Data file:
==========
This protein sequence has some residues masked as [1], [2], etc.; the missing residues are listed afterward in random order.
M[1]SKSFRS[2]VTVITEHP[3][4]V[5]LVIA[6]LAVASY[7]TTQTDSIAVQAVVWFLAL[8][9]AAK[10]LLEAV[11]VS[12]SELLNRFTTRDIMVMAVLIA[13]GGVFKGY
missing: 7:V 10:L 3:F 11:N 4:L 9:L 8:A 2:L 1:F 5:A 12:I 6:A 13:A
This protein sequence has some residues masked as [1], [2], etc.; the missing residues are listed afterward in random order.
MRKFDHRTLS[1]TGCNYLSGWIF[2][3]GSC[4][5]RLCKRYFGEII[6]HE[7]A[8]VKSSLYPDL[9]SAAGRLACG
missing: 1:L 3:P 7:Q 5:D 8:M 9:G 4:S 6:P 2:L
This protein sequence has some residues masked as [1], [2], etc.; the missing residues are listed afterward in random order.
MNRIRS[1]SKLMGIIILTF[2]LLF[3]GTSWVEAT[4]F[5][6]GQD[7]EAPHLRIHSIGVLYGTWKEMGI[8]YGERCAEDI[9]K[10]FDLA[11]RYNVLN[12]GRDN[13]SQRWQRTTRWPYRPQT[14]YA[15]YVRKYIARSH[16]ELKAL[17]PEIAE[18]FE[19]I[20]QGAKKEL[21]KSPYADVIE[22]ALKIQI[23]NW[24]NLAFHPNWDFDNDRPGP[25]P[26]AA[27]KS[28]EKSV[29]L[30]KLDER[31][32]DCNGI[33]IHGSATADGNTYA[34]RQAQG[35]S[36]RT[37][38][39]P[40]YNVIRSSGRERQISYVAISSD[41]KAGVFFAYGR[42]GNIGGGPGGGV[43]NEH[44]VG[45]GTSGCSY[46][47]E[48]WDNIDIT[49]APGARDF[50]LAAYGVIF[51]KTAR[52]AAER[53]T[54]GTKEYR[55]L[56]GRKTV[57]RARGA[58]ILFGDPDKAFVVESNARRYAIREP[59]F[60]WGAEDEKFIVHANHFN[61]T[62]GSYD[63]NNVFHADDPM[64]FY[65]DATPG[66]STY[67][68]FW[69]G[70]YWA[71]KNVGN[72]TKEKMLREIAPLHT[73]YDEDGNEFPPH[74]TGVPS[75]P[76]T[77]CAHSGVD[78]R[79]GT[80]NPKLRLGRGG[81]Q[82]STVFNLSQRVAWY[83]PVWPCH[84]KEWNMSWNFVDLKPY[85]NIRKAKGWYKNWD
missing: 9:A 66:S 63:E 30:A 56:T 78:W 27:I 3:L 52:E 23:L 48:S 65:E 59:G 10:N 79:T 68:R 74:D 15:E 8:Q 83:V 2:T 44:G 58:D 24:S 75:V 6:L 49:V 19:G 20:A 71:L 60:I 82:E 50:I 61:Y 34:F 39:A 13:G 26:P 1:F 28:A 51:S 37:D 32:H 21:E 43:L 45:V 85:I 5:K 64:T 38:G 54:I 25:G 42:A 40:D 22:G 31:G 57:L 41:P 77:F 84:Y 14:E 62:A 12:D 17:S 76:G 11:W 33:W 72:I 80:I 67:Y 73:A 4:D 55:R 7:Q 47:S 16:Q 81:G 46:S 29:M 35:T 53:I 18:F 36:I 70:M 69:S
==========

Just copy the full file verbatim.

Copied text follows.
This protein sequence has some residues masked as [1], [2], etc.; the missing residues are listed afterward in random order.
M[1]SKSFRS[2]VTVITEHP[3][4]V[5]LVIA[6]LAVASY[7]TTQTDSIAVQAVVWFLAL[8][9]AAK[10]LLEAV[11]VS[12]SELLNRFTTRDIMVMAVLIA[13]GGVFKGY
missing: 7:V 10:L 3:F 11:N 4:L 9:L 8:A 2:L 1:F 5:A 12:I 6:A 13:A
This protein sequence has some residues masked as [1], [2], etc.; the missing residues are listed afterward in random order.
MRKFDHRTLS[1]TGCNYLSGWIF[2][3]GSC[4][5]RLCKRYFGEII[6]HE[7]A[8]VKSSLYPDL[9]SAAGRLACG
missing: 1:L 3:P 7:Q 5:D 8:M 9:G 4:S 6:P 2:L
This protein sequence has some residues masked as [1], [2], etc.; the missing residues are listed afterward in random order.
MNRIRS[1]SKLMGIIILTF[2]LLF[3]GTSWVEAT[4]F[5][6]GQD[7]EAPHLRIHSIGVLYGTWKEMGI[8]YGERCAEDI[9]K[10]FDLA[11]RYNVLN[12]GRDN[13]SQRWQRTTRWPYRPQT[14]YA[15]YVRKYIARSH[16]ELKAL[17]PEIAE[18]FE[19]I[20]QGAKKEL[21]KSPYADVIE[22]ALKIQI[23]NW[24]NLAFHPNWDFDNDRPGP[25]P[26]AA[27]KS[28]EKSV[29]L[30]KLDER[31][32]DCNGI[33]IHGSATADGNTYA[34]RQAQG[35]S[36]RT[37][38][39]P[40]YNVIRSSGRERQISYVAISSD[41]KAGVFFAYGR[42]GNIGGGPGGGV[43]NEH[44]VG[45]GTSGCSY[46][47]E[48]WDNIDIT[49]APGARDF[50]LAAYGVIF[51]KTAR[52]AAER[53]T[54]GTKEYR[55]L[56]GRKTV[57]RARGA[58]ILFGDPDKAFVVESNARRYAIREP[59]F[60]WGAEDEKFIVHANHFN[61]T[62]GSYD[63]NNVFHADDPM[64]FY[65]DATPG[66]STY[67][68]FW[69]G[70]YWA[71]KNVGN[72]TKEKMLREIAPLHT[73]YDEDGNEFPPH[74]TGVPS[75]P[76]T[77]CAHSGVD[78]R[79]GT[80]NPKLRLGRGG[81]Q[82]STVFNLSQRVAWY[83]PVWPCH[84]KEWNMSWNFVDLKPY[85]NIRKAKGWYKNWD
missing: 9:A 66:S 63:E 30:A 56:T 78:W 27:I 3:L 52:E 23:L 48:S 65:E 59:G 10:N 79:T 68:R 74:D 15:E 8:Q 83:V 2:T 44:G 58:D 24:S 75:V 6:L 49:V 19:G 20:A 71:L 60:I 82:E 50:I 61:Y 34:F 39:A 13:G 26:P 1:F 28:A 51:S 37:D 32:H 21:E 43:L 45:V 85:I 5:K 64:T 38:G 54:I 25:G 42:A 40:D 22:G 31:G 57:L 41:P 77:F 84:Y 14:E 62:A 12:D 17:S 76:G 11:W 33:W 72:I 80:I 67:Y 73:A 4:D 55:R 7:Q 47:S 16:Q 81:G 46:S 29:M 35:T 53:I 18:F 36:I 70:M 69:S